Biography of Frances Teresa Stewart Duchess Lennox and Richmond 1647-1702

1648 Treaty of Newport

1666 Poll Bill

On 10 Dec 1645 [her future husband] Charles Stewart 6th Duke Lennox 3rd Duke Richmond 1639-1672 (6) was created 1st Earl Lichfield 1C 1645, 1st Baron Stuart.

Around 1668 Peter Lely Painter 1618-1680. Portrait of Charles Stewart 6th Duke Lennox 3rd Duke Richmond 1639-1672.

On 08 Jul 1647 Frances Teresa Stewart Duchess Lennox and Richmond 1647-1702 was born to [her father] Walter Stewart 1586-1657 (61) and Sophia Carew 1610-1702 (37).

Before 08 Jul 1647 [her father] Walter Stewart 1586-1657 and Sophia Carew 1610-1702 were married.

Between 1649 and 1657 [her father] Walter Stewart 1586-1657 (71) died.

On 10 Aug 1660 Esmé Stewart 2nd Duke Richmond 5th Duke Lennox 1649-1660 (11) died of smallpox at Paris. He was buried in on 04 Sep 1660 in the Richmond Vault, Westminster Abbey. [her future husband] Charles Stewart 6th Duke Lennox 3rd Duke Richmond 1639-1672 (21) succeeded 6th Duke Lennox, 3rd Duke Richmond 2C 1641. Mary Stewart Countess Arran 1651-1668 (9) succeeded 5th Baron Clifton.

John Evelyn's Diary 01 November 1660. 01 Nov 1660. I went with some of my relations to Court, to show them his Majesty's (30) cabinet and closet of rarities; the rare miniatures of Peter Oliver, after Raphael, Titian, and other masters, which I infinitely esteem; also, that large piece of the Duchess of Lennox (13), done in enamel, by Petitot, and a vast number of agates, onyxes, and intaglios, especially a medallion of Cæsar, as broad as my hand; likewise, rare cabinets of pietra-commessa, a landscape of needlework, formerly presented by the Dutch to King Charles I. Here I saw a vast book of maps, in a volume near four yards large; a curious ship model; and, among the clocks, one that showed the rising and setting of the sun in the zodiac; the sun represented by a face and rays of gold, upon an azure sky, observing the diurnal and annual motion, rising and setting behind a landscape of hills,—the work of our famous Fromantil,—and several other rarities.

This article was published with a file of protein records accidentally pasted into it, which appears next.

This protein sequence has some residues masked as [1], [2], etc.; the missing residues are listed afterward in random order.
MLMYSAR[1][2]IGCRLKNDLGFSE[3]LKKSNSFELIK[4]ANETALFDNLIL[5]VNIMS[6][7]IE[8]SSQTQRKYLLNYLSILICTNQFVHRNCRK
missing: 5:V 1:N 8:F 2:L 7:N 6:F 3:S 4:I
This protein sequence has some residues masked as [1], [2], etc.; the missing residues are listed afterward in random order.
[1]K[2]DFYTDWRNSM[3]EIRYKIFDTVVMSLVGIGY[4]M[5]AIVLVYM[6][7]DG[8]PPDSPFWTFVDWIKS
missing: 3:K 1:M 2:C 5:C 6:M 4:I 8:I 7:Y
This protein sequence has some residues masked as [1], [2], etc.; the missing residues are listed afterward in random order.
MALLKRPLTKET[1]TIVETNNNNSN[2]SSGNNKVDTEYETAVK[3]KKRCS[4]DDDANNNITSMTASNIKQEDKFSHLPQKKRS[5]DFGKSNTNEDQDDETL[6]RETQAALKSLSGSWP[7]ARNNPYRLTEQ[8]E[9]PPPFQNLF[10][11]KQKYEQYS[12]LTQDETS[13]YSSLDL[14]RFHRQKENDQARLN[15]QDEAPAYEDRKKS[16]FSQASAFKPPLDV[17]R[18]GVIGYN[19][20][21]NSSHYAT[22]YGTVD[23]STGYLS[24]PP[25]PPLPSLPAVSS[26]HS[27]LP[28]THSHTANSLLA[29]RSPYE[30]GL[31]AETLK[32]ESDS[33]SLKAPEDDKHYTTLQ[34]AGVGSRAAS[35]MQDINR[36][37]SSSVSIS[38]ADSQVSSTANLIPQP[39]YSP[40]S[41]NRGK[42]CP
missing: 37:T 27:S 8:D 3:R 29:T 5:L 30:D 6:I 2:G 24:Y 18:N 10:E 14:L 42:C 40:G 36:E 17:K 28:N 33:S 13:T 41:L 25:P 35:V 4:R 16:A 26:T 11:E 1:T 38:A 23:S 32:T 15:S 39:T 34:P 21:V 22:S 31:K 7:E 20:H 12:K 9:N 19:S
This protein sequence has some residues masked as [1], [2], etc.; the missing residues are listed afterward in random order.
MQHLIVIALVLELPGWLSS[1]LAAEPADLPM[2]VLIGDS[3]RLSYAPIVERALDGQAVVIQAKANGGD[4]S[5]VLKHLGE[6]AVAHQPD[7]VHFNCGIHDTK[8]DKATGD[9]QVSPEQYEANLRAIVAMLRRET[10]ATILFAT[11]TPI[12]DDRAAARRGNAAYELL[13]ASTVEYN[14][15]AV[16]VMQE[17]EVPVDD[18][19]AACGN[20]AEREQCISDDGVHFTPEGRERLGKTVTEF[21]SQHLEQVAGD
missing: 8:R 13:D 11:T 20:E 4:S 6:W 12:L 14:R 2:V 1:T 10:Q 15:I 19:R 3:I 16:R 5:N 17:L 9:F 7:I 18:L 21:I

Around 1642. William Dobson Painter 1611-1646. Portrait of the future Charles II King England Scotland and Ireland 1630-1685. Before 1691. John Riley Painter 1646-1691. Portrait of Charles II King England Scotland and Ireland 1630-1685. Around 1665 John Greenhill Painter 1644-1676. Portrait of Charles II King England Scotland and Ireland 1630-1685 in his Garter Robes. Around 1661 John Michael Wright Painter 1617-1694. Portrait of Charles II King England Scotland and Ireland 1630-1685 in his coronation robes. Before 11 Jul 1671 Adriaen Hanneman Painter 1603-1671. Portrait of Charles II King England Scotland and Ireland 1630-1685. 1675. Hendrick Danckerts Painter 1625-1680. Portrait of Royal Gardener John Rose presenting a pineappel to King Charles II